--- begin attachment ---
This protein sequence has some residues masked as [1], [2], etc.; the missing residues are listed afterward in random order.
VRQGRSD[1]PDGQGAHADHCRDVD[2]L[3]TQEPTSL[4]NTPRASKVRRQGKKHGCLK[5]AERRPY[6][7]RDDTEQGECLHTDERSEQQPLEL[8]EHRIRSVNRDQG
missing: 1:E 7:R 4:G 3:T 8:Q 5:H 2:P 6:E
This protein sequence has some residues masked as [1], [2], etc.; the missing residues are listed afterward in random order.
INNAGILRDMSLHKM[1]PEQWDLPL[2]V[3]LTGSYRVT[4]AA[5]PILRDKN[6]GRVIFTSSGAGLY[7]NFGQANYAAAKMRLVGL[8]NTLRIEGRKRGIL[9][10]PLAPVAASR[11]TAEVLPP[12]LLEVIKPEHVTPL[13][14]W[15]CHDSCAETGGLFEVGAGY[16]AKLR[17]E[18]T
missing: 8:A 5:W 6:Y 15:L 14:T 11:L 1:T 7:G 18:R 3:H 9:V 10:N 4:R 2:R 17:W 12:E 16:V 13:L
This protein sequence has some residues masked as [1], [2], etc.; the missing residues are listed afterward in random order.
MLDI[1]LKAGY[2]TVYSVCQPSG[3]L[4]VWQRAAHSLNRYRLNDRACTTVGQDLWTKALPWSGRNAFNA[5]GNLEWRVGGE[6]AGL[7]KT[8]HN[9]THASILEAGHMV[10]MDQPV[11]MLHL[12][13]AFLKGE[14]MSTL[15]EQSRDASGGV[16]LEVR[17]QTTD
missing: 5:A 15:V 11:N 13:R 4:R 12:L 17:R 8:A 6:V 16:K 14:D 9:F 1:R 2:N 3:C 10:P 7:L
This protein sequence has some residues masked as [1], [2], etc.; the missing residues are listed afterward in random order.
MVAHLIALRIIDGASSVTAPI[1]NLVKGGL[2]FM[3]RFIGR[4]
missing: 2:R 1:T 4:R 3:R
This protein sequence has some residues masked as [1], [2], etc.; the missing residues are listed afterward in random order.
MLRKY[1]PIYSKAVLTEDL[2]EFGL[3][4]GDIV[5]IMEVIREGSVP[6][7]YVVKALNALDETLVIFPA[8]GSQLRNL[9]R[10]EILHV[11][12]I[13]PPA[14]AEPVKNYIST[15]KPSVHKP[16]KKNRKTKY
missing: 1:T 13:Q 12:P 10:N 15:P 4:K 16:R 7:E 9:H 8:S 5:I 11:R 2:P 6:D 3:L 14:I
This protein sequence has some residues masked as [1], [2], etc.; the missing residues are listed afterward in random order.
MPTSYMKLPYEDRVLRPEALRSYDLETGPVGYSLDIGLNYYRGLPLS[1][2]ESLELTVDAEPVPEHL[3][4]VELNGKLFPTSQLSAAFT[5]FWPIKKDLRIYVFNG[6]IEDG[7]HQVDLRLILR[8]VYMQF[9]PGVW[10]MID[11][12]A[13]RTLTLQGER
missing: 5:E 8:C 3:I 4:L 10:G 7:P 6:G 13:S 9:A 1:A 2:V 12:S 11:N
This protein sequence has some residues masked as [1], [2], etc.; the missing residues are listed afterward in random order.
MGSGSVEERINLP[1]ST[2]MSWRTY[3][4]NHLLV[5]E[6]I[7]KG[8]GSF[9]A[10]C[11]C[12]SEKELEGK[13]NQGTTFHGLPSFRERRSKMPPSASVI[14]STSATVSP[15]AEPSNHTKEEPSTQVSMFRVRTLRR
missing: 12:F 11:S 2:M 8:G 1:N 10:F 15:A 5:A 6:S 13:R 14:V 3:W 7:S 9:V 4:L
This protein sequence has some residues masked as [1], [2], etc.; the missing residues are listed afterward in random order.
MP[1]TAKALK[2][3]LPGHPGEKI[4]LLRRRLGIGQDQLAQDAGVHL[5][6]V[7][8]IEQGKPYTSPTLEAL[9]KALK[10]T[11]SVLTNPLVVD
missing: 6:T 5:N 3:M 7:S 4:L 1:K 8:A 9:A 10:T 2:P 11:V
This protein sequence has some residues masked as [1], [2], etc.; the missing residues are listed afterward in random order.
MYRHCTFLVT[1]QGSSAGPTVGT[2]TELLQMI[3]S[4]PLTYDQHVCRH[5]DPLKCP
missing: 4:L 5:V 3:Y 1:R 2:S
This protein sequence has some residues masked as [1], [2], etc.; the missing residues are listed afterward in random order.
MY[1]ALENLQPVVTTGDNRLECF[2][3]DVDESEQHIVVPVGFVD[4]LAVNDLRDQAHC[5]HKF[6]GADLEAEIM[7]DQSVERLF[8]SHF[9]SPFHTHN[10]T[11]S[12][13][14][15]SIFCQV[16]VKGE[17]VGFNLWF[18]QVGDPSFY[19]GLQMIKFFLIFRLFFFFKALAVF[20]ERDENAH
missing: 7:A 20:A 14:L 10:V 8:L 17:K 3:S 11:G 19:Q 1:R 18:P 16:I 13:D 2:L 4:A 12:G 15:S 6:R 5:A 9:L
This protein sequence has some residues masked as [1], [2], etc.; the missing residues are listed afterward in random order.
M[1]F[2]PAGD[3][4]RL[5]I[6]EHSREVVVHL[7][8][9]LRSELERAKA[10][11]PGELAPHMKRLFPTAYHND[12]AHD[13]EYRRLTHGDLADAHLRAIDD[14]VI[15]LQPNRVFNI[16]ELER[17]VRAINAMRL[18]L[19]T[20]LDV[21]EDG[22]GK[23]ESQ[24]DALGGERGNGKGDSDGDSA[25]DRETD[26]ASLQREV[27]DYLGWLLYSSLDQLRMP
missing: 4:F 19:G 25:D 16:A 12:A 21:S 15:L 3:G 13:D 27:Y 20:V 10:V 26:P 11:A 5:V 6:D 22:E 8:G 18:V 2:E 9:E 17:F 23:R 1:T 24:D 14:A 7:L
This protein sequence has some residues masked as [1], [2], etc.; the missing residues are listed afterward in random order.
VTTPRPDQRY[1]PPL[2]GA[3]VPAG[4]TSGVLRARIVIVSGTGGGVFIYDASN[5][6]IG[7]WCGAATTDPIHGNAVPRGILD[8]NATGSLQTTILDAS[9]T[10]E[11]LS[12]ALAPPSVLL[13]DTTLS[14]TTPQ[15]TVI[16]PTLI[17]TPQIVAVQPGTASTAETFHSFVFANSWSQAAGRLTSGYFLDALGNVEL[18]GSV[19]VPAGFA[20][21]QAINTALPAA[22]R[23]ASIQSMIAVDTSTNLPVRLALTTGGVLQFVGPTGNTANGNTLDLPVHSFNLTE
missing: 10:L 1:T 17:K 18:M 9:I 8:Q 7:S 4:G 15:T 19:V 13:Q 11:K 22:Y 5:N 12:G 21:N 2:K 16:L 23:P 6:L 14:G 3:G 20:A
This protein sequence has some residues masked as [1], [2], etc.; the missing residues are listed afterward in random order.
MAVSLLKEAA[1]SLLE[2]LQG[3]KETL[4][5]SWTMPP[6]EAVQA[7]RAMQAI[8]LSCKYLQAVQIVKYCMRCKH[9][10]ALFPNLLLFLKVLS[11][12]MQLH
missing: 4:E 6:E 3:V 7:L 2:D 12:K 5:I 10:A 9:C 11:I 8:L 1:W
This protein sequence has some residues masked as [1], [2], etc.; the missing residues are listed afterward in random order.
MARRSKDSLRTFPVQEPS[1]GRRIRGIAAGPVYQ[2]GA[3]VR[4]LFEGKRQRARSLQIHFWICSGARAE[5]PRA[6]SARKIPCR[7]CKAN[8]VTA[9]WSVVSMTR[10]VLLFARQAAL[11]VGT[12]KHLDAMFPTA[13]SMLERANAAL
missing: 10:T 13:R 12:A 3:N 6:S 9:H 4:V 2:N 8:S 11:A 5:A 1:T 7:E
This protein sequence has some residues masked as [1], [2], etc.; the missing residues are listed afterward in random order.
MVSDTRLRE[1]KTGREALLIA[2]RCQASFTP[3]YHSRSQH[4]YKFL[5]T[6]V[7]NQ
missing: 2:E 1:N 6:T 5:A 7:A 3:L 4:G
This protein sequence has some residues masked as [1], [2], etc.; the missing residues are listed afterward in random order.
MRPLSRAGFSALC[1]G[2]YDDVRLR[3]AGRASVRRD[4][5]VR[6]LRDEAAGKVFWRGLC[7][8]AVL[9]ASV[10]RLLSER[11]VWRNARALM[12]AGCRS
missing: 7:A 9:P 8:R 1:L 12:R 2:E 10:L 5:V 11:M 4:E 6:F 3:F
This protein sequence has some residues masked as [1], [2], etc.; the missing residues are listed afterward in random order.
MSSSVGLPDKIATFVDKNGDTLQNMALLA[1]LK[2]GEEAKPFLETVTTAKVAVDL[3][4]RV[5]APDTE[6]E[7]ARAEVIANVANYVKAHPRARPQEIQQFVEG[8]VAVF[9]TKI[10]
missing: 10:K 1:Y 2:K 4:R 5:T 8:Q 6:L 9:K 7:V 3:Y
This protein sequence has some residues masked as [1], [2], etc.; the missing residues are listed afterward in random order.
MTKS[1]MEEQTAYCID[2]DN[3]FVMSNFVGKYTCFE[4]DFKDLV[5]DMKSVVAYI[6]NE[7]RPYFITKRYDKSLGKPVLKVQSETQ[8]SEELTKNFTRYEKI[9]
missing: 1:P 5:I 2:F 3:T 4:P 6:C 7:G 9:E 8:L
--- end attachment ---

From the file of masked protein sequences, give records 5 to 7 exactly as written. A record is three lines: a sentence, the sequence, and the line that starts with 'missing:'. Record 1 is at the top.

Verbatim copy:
This protein sequence has some residues masked as [1], [2], etc.; the missing residues are listed afterward in random order.
MLRKY[1]PIYSKAVLTEDL[2]EFGL[3][4]GDIV[5]IMEVIREGSVP[6][7]YVVKALNALDETLVIFPA[8]GSQLRNL[9]R[10]EILHV[11][12]I[13]PPA[14]AEPVKNYIST[15]KPSVHKP[16]KKNRKTKY
missing: 1:T 13:Q 12:P 10:N 15:P 4:K 16:R 7:E 9:H 8:S 5:I 11:R 2:P 6:D 3:L 14:I
This protein sequence has some residues masked as [1], [2], etc.; the missing residues are listed afterward in random order.
MPTSYMKLPYEDRVLRPEALRSYDLETGPVGYSLDIGLNYYRGLPLS[1][2]ESLELTVDAEPVPEHL[3][4]VELNGKLFPTSQLSAAFT[5]FWPIKKDLRIYVFNG[6]IEDG[7]HQVDLRLILR[8]VYMQF[9]PGVW[10]MID[11][12]A[13]RTLTLQGER
missing: 5:E 8:C 3:I 4:L 10:G 7:P 6:G 13:S 9:A 1:A 2:V 12:S 11:N
This protein sequence has some residues masked as [1], [2], etc.; the missing residues are listed afterward in random order.
MGSGSVEERINLP[1]ST[2]MSWRTY[3][4]NHLLV[5]E[6]I[7]KG[8]GSF[9]A[10]C[11]C[12]SEKELEGK[13]NQGTTFHGLPSFRERRSKMPPSASVI[14]STSATVSP[15]AEPSNHTKEEPSTQVSMFRVRTLRR
missing: 12:F 11:S 2:M 8:G 1:N 10:F 15:A 5:A 6:S 13:R 14:V 3:W 7:S 9:V 4:L